Foot and mouth disease control: the next stepsJournal of the Royal Society of Medicine
A J Beale
......the logical way to control the disease is by routine prophylactic immunization. This is not a simple matter, but fortunately there is a long favourable experience of using vaccines in this way-for example, in Continental Europe until 1991, and in South America.
The first consideration is what strain to use. In Europe it would probably be sufficient at present to use the current OManisa vaccine strain. Prevalent strains in different areas are monitored by the World Reference Centre at Pirbright, and the strains in vaccines can be adjusted accordingly-much as happens with influenza vaccines.
The threat of bioterrorism is a different matter. The most prudent course, probably, is to immunize routinely against the strains picked up by the surveillance system, since these will be the easiest for a terrorist to acquire, but to have stocks of other types available for an emergency. The implementation of a vaccine policy should not pose great difficulty; farmers are accustomed to immunizing their animals against various diseases.
To be successful, it would have to be compulsory and a subsidy for farmers would be reasonable since vaccination would represent a form of insurance for the country as a whole. The tourist industry in particular would benefit if foot and mouth outbreaks became a thing of the past.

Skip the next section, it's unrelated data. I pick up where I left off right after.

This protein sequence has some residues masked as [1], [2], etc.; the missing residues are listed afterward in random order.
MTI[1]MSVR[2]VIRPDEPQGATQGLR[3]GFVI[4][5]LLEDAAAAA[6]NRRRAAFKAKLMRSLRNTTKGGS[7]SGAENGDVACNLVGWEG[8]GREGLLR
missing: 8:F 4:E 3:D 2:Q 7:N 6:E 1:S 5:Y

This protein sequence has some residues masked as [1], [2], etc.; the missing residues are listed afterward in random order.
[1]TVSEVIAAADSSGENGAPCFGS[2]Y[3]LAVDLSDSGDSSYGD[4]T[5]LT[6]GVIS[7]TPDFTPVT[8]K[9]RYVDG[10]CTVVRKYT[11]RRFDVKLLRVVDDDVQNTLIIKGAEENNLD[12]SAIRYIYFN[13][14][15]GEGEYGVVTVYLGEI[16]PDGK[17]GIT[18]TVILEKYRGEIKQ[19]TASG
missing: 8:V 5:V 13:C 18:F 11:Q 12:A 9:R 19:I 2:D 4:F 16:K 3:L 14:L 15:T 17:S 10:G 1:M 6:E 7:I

This vaccination policy would, of course, have to be adopted throughout the European Union; and it might even become part of a global exercise on the pattern of the Expanded Programme on Immunization. Such a programme would demand methods of serological surveillance that distinguish between vaccinated and infected animals as well as rapid diagnostic tests for use on the farm2. Although there is no real prospect of eradication, because of the reservoir in wild animals, the disease might be confined to those areas where farm livestock have contact with naturally infected cloven-hoofed wild animals. This leaves the question of bioterrorism; but at least we have highly effective vaccines at our disposal.
REFERENCESReport of the Committee of Inquiry on Foot-and-Mouth Disease 1968 Part Two, Cmnd 4225. London: HM Stationery Office,1969 Beale AJ. Foot and mouth disease: why not vaccinate? J R Soc Med 2001; 94:263 -4[Full Text] Jan 19